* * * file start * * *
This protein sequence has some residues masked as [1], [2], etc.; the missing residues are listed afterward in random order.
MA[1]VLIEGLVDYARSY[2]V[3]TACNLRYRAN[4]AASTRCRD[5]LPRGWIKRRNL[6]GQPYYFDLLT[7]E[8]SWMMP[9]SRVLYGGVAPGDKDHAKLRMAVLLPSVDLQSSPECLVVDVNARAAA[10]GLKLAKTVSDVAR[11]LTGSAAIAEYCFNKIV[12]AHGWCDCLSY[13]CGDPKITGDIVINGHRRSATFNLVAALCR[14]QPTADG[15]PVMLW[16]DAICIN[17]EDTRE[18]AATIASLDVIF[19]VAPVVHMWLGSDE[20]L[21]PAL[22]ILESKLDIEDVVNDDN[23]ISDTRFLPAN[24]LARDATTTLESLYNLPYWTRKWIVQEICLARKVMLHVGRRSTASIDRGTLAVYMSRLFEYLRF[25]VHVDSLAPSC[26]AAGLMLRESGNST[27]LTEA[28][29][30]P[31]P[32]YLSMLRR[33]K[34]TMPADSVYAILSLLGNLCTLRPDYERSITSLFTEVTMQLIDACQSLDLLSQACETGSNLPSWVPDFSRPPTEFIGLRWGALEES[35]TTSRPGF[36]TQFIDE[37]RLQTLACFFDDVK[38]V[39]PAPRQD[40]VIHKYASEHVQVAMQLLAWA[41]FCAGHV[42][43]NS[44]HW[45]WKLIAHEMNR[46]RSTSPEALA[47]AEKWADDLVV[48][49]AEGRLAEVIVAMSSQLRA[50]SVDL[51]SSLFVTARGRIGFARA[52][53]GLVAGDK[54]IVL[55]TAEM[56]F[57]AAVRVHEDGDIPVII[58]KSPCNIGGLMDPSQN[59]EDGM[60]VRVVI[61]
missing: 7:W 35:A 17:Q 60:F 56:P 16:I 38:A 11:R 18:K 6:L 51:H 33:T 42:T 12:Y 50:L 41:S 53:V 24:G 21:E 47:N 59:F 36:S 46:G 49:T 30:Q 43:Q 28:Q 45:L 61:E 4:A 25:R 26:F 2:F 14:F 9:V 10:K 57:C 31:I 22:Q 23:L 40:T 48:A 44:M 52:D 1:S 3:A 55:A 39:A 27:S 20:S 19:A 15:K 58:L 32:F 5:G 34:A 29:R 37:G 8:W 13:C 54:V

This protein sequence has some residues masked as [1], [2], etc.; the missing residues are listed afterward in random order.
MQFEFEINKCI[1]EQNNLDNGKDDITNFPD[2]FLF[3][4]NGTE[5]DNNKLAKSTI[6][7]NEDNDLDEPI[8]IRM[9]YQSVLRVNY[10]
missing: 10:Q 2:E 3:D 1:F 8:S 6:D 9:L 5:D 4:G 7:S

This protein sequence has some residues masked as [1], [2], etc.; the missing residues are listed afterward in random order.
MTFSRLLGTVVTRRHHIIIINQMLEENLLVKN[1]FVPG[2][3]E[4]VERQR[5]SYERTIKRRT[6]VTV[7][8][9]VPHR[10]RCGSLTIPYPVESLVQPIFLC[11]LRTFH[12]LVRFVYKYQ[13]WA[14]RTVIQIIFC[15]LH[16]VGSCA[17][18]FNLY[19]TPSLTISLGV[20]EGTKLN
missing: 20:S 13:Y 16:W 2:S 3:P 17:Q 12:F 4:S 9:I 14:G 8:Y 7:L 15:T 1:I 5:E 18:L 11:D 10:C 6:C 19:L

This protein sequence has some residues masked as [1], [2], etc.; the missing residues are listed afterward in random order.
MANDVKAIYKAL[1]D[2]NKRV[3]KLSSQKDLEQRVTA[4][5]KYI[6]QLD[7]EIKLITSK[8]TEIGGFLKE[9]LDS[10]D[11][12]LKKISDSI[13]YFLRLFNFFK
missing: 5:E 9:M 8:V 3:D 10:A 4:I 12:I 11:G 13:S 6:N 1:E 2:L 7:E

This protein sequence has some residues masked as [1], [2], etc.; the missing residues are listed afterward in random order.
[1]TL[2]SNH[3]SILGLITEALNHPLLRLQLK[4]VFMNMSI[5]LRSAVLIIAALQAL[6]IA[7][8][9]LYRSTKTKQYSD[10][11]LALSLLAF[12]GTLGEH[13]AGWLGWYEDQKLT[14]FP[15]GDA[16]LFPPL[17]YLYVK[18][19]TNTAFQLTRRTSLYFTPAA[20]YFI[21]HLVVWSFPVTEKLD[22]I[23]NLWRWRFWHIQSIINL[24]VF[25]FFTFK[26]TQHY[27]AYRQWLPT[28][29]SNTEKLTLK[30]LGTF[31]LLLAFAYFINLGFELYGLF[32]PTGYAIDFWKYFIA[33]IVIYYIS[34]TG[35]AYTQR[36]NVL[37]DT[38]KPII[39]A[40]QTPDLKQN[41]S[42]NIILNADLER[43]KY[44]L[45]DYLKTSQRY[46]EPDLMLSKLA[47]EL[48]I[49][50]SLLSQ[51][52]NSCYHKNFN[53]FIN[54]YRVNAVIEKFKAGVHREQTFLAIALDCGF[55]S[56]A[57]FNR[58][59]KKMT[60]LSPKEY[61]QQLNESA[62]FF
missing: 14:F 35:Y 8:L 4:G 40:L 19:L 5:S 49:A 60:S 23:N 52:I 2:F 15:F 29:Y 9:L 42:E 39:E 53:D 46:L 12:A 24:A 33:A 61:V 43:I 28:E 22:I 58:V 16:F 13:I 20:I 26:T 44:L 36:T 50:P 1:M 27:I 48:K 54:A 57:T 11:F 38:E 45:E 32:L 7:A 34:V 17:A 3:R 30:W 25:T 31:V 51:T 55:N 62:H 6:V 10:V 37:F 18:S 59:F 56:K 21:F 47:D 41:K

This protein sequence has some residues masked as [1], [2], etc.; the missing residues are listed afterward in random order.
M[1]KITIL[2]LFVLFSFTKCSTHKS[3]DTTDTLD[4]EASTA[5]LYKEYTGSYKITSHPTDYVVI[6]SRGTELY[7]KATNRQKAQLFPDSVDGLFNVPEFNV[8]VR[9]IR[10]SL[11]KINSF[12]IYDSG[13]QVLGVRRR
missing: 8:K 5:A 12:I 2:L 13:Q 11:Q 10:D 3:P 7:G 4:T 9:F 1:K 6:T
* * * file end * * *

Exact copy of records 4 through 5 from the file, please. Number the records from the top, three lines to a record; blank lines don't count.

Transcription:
This protein sequence has some residues masked as [1], [2], etc.; the missing residues are listed afterward in random order.
MANDVKAIYKAL[1]D[2]NKRV[3]KLSSQKDLEQRVTA[4][5]KYI[6]QLD[7]EIKLITSK[8]TEIGGFLKE[9]LDS[10]D[11][12]LKKISDSI[13]YFLRLFNFFK
missing: 5:E 9:M 8:V 3:D 10:A 4:I 12:I 11:G 13:S 6:N 1:E 2:L 7:E

This protein sequence has some residues masked as [1], [2], etc.; the missing residues are listed afterward in random order.
[1]TL[2]SNH[3]SILGLITEALNHPLLRLQLK[4]VFMNMSI[5]LRSAVLIIAALQAL[6]IA[7][8][9]LYRSTKTKQYSD[10][11]LALSLLAF[12]GTLGEH[13]AGWLGWYEDQKLT[14]FP[15]GDA[16]LFPPL[17]YLYVK[18][19]TNTAFQLTRRTSLYFTPAA[20]YFI[21]HLVVWSFPVTEKLD[22]I[23]NLWRWRFWHIQSIINL[24]VF[25]FFTFK[26]TQHY[27]AYRQWLPT[28][29]SNTEKLTLK[30]LGTF[31]LLLAFAYFINLGFELYGLF[32]PTGYAIDFWKYFIA[33]IVIYYIS[34]TG[35]AYTQR[36]NVL[37]DT[38]KPII[39]A[40]QTPDLKQN[41]S[42]NIILNADLER[43]KY[44]L[45]DYLKTSQRY[46]EPDLMLSKLA[47]EL[48]I[49][50]SLLSQ[51][52]NSCYHKNFN[53]FIN[54]YRVNAVIEKFKAGVHREQTFLAIALDCGF[55]S[56]A[57]FNR[58][59]KKMT[60]LSPKEY[61]QQLNESA[62]FF
missing: 14:F 35:Y 8:L 4:G 40:L 19:L 5:S 49:A 60:S 23:N 52:I 2:F 15:F 29:Y 9:L 42:E 39:E 53:D 46:L 12:A 24:A 33:A 61:V 43:I 28:E 22:I 58:V 16:F 13:I 20:I 26:T 44:L 36:T 50:P 1:M 27:I 48:K 54:A 57:T 11:F 38:E 45:E 32:L 7:A 34:V 17:A 3:R 30:W 25:T 31:V 51:T 55:N 62:H 6:V 10:V 37:F 18:S 59:F 56:K 21:F 47:D 41:K